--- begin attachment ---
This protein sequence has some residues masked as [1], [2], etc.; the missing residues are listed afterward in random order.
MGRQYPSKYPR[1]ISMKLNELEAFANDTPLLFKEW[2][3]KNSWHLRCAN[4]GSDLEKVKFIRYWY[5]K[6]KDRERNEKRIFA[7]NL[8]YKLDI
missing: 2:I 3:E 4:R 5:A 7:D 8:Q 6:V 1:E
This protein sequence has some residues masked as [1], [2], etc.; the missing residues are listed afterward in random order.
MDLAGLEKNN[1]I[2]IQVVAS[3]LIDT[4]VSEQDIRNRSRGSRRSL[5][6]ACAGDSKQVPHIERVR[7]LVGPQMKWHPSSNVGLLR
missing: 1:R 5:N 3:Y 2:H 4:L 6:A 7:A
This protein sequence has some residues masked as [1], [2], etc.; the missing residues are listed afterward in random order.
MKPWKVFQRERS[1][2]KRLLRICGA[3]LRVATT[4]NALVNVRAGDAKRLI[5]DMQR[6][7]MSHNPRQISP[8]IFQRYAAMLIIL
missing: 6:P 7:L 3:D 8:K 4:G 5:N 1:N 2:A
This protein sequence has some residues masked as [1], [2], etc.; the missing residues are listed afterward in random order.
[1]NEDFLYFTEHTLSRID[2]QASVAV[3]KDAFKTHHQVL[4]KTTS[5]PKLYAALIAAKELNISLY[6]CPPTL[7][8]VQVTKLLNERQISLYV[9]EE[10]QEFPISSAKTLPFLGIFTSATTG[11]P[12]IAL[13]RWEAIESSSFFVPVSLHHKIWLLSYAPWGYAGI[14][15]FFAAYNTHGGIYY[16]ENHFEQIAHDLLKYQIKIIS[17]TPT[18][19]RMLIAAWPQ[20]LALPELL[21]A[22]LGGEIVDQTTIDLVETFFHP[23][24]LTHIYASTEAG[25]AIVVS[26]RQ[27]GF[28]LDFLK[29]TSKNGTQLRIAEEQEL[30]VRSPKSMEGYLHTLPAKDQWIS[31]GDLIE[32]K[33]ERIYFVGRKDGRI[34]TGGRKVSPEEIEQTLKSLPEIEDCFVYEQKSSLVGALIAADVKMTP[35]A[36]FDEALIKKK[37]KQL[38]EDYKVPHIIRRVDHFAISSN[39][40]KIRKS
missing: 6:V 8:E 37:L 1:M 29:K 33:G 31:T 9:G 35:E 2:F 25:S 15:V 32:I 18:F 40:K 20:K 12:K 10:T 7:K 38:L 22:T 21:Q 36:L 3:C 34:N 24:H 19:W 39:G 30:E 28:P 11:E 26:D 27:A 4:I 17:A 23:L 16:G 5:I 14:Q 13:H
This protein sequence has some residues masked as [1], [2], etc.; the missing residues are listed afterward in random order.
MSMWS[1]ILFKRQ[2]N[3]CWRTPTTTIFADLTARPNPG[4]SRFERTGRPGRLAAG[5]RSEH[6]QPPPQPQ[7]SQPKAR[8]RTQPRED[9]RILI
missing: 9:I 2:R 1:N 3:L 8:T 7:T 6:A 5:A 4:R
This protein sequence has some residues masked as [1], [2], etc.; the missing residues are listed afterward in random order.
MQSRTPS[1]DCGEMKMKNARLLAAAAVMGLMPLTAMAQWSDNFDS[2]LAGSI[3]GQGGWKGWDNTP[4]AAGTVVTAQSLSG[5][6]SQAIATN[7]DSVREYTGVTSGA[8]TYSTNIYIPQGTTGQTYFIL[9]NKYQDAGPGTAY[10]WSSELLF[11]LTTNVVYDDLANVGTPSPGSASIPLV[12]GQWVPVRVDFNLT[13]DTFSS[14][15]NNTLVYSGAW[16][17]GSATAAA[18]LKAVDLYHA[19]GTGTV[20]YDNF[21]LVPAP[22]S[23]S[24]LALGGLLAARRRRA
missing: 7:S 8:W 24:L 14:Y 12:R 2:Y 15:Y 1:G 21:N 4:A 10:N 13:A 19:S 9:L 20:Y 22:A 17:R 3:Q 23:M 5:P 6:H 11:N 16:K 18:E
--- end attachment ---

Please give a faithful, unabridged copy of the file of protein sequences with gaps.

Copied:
This protein sequence has some residues masked as [1], [2], etc.; the missing residues are listed afterward in random order.
MGRQYPSKYPR[1]ISMKLNELEAFANDTPLLFKEW[2][3]KNSWHLRCAN[4]GSDLEKVKFIRYWY[5]K[6]KDRERNEKRIFA[7]NL[8]YKLDI
missing: 2:I 3:E 4:R 5:A 7:D 8:Q 6:V 1:E
This protein sequence has some residues masked as [1], [2], etc.; the missing residues are listed afterward in random order.
MDLAGLEKNN[1]I[2]IQVVAS[3]LIDT[4]VSEQDIRNRSRGSRRSL[5][6]ACAGDSKQVPHIERVR[7]LVGPQMKWHPSSNVGLLR
missing: 1:R 5:N 3:Y 2:H 4:L 6:A 7:A
This protein sequence has some residues masked as [1], [2], etc.; the missing residues are listed afterward in random order.
MKPWKVFQRERS[1][2]KRLLRICGA[3]LRVATT[4]NALVNVRAGDAKRLI[5]DMQR[6][7]MSHNPRQISP[8]IFQRYAAMLIIL
missing: 6:P 7:L 3:D 8:K 4:G 5:N 1:N 2:A
This protein sequence has some residues masked as [1], [2], etc.; the missing residues are listed afterward in random order.
[1]NEDFLYFTEHTLSRID[2]QASVAV[3]KDAFKTHHQVL[4]KTTS[5]PKLYAALIAAKELNISLY[6]CPPTL[7][8]VQVTKLLNERQISLYV[9]EE[10]QEFPISSAKTLPFLGIFTSATTG[11]P[12]IAL[13]RWEAIESSSFFVPVSLHHKIWLLSYAPWGYAGI[14][15]FFAAYNTHGGIYY[16]ENHFEQIAHDLLKYQIKIIS[17]TPT[18][19]RMLIAAWPQ[20]LALPELL[21]A[22]LGGEIVDQTTIDLVETFFHP[23][24]LTHIYASTEAG[25]AIVVS[26]RQ[27]GF[28]LDFLK[29]TSKNGTQLRIAEEQEL[30]VRSPKSMEGYLHTLPAKDQWIS[31]GDLIE[32]K[33]ERIYFVGRKDGRI[34]TGGRKVSPEEIEQTLKSLPEIEDCFVYEQKSSLVGALIAADVKMTP[35]A[36]FDEALIKKK[37]KQL[38]EDYKVPHIIRRVDHFAISSN[39][40]KIRKS
missing: 6:V 8:E 37:L 1:M 29:K 33:G 31:T 9:G 35:E 2:F 25:S 15:V 32:I 18:F 40:K 20:K 12:K 10:T 7:K 38:L 22:T 21:Q 36:L 3:C 34:N 24:H 19:W 39:G 30:E 28:P 11:E 26:D 27:A 4:I 17:A 23:L 16:G 5:I 14:Q 13:H
This protein sequence has some residues masked as [1], [2], etc.; the missing residues are listed afterward in random order.
MSMWS[1]ILFKRQ[2]N[3]CWRTPTTTIFADLTARPNPG[4]SRFERTGRPGRLAAG[5]RSEH[6]QPPPQPQ[7]SQPKAR[8]RTQPRED[9]RILI
missing: 9:I 2:R 1:N 3:L 8:T 7:T 6:A 5:A 4:R
This protein sequence has some residues masked as [1], [2], etc.; the missing residues are listed afterward in random order.
MQSRTPS[1]DCGEMKMKNARLLAAAAVMGLMPLTAMAQWSDNFDS[2]LAGSI[3]GQGGWKGWDNTP[4]AAGTVVTAQSLSG[5][6]SQAIATN[7]DSVREYTGVTSGA[8]TYSTNIYIPQGTTGQTYFIL[9]NKYQDAGPGTAY[10]WSSELLF[11]LTTNVVYDDLANVGTPSPGSASIPLV[12]GQWVPVRVDFNLT[13]DTFSS[14][15]NNTLVYSGAW[16][17]GSATAAA[18]LKAVDLYHA[19]GTGTV[20]YDNF[21]LVPAP[22]S[23]S[24]LALGGLLAARRRRA
missing: 7:S 8:W 24:L 14:Y 12:R 2:Y 15:Y 1:G 21:N 4:A 10:N 13:A 19:S 9:L 20:Y 22:A 17:R 3:Q 23:M 5:P 6:H 11:N 16:K 18:E